FDA Report Details Public Availability of Regulatory Compliance Data


I recently stumbled upon a Federal Drug Administration report issued in response to President Obama’s Regulatory Compliance Memo. The May 2011 report chronicles the agency’s transparency efforts since 2009 as well as outlines goals for making additional data available.

A look into the FDA’s website found mixed results as to the implementation of their stated goals at the time of this writing. The goals were to post the following on their website:

  • Information about all the inspections the agency conducts related to market products, rather than the current disclosure of piecemeal information
  • A significantly expanded set of enforcement letters
  • FDA evaluations of importers
  • Information about each case the Department of Justice files on FDA’s behalf at the time the case is filed and when the case is resolved.

We were able to find the information specified in the first three goals – import filer evaluation outcomesenforcement letters, an inspections database, a current list of press releases when DOJ cases are resolved, and a list of cargo thefts. However, we were unable to find any information regarding ongoing criminal investigations or recently filed cases.

The report details all the regulatory compliance data the FDA manages and breaks out which pieces are already publicly available. The list of publicly available data includes import refusal reports, recalls, annual enforcement statistics, and warning letters. The report also describes the agency’s transparency efforts to date, which include forming an internal Transparency Task Force, posting a number of datasets on Data.gov, and launching a redesigned webpage and phone app.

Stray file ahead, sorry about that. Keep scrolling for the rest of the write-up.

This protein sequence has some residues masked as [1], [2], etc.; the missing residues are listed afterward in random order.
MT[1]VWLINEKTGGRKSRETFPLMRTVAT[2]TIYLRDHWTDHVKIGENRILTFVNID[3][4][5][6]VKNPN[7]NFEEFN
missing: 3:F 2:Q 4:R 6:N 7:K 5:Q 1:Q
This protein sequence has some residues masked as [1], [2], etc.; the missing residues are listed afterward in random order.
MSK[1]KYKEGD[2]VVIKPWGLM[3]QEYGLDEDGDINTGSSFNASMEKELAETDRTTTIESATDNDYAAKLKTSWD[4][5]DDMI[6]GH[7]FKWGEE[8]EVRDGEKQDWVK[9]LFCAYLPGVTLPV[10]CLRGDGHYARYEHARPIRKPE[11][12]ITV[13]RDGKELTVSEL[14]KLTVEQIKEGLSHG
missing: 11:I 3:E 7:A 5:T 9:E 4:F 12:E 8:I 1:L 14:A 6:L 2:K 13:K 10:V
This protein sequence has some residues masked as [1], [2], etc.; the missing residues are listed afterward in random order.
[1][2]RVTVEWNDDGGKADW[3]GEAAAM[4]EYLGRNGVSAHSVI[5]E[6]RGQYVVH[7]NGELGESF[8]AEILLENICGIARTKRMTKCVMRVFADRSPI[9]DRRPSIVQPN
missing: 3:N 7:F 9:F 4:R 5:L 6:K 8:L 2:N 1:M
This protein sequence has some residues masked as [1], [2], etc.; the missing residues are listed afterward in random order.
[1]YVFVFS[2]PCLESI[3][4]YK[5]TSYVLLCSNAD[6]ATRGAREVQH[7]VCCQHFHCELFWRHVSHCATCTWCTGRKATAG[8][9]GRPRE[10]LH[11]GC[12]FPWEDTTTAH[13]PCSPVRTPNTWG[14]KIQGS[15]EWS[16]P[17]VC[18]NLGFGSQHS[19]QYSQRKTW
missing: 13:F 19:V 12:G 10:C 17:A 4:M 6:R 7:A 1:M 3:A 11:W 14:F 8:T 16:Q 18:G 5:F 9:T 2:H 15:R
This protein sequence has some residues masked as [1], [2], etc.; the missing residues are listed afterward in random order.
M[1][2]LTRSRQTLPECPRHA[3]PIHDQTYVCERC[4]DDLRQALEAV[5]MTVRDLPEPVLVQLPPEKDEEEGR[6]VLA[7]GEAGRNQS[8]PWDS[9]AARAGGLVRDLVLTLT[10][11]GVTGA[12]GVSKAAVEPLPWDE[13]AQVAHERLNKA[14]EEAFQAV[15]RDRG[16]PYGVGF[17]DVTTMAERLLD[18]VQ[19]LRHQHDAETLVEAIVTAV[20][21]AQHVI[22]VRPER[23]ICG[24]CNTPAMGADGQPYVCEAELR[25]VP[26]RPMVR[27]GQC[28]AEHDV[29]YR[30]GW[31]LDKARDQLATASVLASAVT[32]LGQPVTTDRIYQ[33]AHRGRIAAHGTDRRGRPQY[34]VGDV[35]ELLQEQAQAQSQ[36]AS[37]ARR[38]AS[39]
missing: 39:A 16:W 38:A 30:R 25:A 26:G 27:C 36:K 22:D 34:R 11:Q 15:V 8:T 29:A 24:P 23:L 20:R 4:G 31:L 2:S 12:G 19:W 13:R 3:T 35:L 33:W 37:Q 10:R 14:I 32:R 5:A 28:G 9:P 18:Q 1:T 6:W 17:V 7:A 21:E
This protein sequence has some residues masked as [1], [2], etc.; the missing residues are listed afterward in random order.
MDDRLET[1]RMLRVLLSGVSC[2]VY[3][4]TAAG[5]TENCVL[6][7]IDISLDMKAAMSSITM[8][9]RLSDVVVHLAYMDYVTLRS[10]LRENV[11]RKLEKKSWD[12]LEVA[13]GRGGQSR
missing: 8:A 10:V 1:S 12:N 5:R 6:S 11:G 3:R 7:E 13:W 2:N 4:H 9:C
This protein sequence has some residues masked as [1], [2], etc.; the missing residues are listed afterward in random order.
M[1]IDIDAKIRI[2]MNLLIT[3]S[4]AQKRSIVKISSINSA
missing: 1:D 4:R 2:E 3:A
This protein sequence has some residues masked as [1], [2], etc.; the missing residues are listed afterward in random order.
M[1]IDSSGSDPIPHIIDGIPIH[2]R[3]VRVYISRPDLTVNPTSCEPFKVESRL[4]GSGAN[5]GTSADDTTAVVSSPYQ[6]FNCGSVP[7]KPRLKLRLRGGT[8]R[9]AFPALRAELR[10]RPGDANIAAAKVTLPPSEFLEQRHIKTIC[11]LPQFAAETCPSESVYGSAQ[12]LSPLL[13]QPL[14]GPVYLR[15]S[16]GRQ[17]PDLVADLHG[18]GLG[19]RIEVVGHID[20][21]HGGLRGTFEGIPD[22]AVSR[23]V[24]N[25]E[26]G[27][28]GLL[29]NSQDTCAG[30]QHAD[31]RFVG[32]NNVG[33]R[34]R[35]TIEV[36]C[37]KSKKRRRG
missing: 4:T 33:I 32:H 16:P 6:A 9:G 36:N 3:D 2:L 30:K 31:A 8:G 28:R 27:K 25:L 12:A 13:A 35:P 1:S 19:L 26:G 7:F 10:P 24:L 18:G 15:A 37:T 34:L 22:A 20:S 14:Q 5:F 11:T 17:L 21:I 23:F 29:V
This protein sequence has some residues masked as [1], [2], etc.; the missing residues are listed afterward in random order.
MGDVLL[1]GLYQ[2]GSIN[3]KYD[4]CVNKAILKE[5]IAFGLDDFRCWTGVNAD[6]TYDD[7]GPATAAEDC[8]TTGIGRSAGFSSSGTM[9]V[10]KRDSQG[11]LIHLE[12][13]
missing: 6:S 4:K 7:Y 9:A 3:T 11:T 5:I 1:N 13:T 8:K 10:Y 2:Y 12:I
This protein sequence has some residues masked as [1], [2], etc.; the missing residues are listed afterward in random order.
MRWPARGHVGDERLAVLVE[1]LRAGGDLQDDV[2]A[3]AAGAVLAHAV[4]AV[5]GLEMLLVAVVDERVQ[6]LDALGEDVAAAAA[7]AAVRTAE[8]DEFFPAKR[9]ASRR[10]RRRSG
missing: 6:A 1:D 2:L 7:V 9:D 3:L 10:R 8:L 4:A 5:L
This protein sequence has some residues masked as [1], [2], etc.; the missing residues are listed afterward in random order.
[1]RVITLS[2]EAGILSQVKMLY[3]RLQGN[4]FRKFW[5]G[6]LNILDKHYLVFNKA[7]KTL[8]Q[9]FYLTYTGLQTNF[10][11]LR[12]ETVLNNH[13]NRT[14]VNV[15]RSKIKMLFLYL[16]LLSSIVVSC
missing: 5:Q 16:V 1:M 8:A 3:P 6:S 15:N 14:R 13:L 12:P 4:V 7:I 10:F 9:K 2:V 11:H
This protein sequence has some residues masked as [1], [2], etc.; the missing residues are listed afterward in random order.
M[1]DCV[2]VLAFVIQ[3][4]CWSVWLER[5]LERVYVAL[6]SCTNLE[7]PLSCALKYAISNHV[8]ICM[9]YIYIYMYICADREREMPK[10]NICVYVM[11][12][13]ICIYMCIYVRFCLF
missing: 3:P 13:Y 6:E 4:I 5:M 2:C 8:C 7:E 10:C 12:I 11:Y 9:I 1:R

In October the FDA voluntarily took its transparency efforts a step further and sought public comment on a draft proposal for a number of new transparency initiatives. As of January 2012, the FDA plans to pursue all eight projects. While we support their efforts to explore ways to increase the accessibility of FDA information, we generally find that these proposals lack precise goals and action items. Moving forward we hope to see real data being released as a result of these proposals.

Back in October I looked at the reports issued by several other agencies in response to the regulatory compliance memo. The Department of Transportation had a thorough report, but my analysis found a lack of follow through when it came to actually posting new datasets on Data.gov. DOT and Data.gov were responsive to these concerns and added the datasets almost immediately. I also looked at the Environmental Protection Agency and Department of Commerce reports and found that the EPA is an avid user of Data.gov, while Commerce never even mentioned the platform in its report.

Let’s hope the FDA maintains momentum and turns these transparency proposals into concrete projects that will facilitate public access to the agency’s data.

Policy Fellow Matt Rumsey and Policy Intern Cassandra LaRussa contributed to the research for this post.